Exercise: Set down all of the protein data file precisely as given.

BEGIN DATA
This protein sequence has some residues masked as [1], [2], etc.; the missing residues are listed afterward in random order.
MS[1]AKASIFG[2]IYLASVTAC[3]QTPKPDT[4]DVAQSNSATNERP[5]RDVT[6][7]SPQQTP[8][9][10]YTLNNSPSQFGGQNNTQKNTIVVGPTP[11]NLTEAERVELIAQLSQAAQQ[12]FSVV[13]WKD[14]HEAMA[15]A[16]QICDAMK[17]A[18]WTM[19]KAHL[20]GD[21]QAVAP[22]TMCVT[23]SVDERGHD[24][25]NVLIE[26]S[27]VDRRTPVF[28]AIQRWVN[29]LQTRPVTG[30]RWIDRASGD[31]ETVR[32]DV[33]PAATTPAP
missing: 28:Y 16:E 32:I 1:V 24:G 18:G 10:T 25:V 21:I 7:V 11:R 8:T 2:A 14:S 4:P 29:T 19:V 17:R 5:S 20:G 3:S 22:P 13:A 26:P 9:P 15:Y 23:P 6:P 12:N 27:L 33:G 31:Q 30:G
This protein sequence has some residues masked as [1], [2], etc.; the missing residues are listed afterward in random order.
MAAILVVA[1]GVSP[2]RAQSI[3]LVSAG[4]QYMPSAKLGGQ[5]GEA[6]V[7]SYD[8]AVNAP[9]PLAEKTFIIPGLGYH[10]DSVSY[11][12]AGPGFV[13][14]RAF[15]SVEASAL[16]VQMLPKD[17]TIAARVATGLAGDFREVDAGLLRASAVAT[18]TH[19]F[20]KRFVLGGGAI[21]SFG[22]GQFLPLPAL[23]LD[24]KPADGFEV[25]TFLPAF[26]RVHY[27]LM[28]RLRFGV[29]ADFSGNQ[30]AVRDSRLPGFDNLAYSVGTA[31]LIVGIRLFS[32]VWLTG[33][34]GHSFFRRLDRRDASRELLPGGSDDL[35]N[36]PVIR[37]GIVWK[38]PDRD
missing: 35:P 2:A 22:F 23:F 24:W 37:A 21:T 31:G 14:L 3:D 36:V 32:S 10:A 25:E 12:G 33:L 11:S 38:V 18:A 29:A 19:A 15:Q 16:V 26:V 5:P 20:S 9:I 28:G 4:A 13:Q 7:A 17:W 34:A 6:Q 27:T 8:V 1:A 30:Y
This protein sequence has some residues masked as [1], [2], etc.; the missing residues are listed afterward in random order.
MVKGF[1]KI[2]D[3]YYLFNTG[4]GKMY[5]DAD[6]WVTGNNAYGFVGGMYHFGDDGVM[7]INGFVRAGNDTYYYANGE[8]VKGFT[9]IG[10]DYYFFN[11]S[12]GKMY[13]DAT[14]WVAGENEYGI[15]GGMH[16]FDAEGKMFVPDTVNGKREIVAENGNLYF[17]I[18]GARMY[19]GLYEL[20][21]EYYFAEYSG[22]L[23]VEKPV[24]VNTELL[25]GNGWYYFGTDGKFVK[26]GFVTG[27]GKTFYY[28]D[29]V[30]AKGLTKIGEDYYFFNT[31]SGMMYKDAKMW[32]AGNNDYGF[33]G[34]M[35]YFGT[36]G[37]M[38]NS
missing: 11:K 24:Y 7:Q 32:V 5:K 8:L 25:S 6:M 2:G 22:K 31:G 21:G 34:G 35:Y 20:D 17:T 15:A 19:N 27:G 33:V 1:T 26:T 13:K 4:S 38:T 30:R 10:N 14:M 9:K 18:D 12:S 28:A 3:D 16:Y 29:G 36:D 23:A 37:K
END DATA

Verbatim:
This protein sequence has some residues masked as [1], [2], etc.; the missing residues are listed afterward in random order.
MS[1]AKASIFG[2]IYLASVTAC[3]QTPKPDT[4]DVAQSNSATNERP[5]RDVT[6][7]SPQQTP[8][9][10]YTLNNSPSQFGGQNNTQKNTIVVGPTP[11]NLTEAERVELIAQLSQAAQQ[12]FSVV[13]WKD[14]HEAMA[15]A[16]QICDAMK[17]A[18]WTM[19]KAHL[20]GD[21]QAVAP[22]TMCVT[23]SVDERGHD[24][25]NVLIE[26]S[27]VDRRTPVF[28]AIQRWVN[29]LQTRPVTG[30]RWIDRASGD[31]ETVR[32]DV[33]PAATTPAP
missing: 28:Y 16:E 32:I 1:V 24:G 18:G 10:T 25:V 21:I 7:V 11:R 8:T 2:A 14:S 4:P 29:T 19:V 17:R 5:S 20:G 3:S 22:P 13:A 26:P 9:P 15:Y 23:P 6:P 12:N 27:L 33:G 31:Q 30:G
This protein sequence has some residues masked as [1], [2], etc.; the missing residues are listed afterward in random order.
MAAILVVA[1]GVSP[2]RAQSI[3]LVSAG[4]QYMPSAKLGGQ[5]GEA[6]V[7]SYD[8]AVNAP[9]PLAEKTFIIPGLGYH[10]DSVSY[11][12]AGPGFV[13][14]RAF[15]SVEASAL[16]VQMLPKD[17]TIAARVATGLAGDFREVDAGLLRASAVAT[18]TH[19]F[20]KRFVLGGGAI[21]SFG[22]GQFLPLPAL[23]LD[24]KPADGFEV[25]TFLPAF[26]RVHY[27]LM[28]RLRFGV[29]ADFSGNQ[30]AVRDSRLPGFDNLAYSVGTA[31]LIVGIRLFS[32]VWLTG[33][34]GHSFFRRLDRRDASRELLPGGSDDL[35]N[36]PVIR[37]GIVWK[38]PDRD
missing: 35:P 2:A 22:F 23:F 24:W 37:A 21:T 31:G 14:L 3:D 36:V 32:S 10:A 25:E 12:G 33:L 11:S 38:V 18:A 29:A 19:A 15:Q 16:V 26:V 5:P 20:S 9:I 28:G 4:A 13:Q 7:A 17:W 34:A 6:Q 27:T 8:V 1:A 30:Y
This protein sequence has some residues masked as [1], [2], etc.; the missing residues are listed afterward in random order.
MVKGF[1]KI[2]D[3]YYLFNTG[4]GKMY[5]DAD[6]WVTGNNAYGFVGGMYHFGDDGVM[7]INGFVRAGNDTYYYANGE[8]VKGFT[9]IG[10]DYYFFN[11]S[12]GKMY[13]DAT[14]WVAGENEYGI[15]GGMH[16]FDAEGKMFVPDTVNGKREIVAENGNLYF[17]I[18]GARMY[19]GLYEL[20][21]EYYFAEYSG[22]L[23]VEKPV[24]VNTELL[25]GNGWYYFGTDGKFVK[26]GFVTG[27]GKTFYY[28]D[29]V[30]AKGLTKIGEDYYFFNT[31]SGMMYKDAKMW[32]AGNNDYGF[33]G[34]M[35]YFGT[36]G[37]M[38]NS
missing: 11:K 24:Y 7:Q 32:V 5:K 8:L 25:S 6:M 2:G 22:K 31:G 21:G 34:G 35:Y 20:D 17:T 15:A 19:N 27:G 33:V 1:T 26:T 13:K 4:S 38:T 30:R 10:N 14:M 9:K 18:D 12:S 28:A 3:D 16:Y 29:G 36:D 23:A 37:K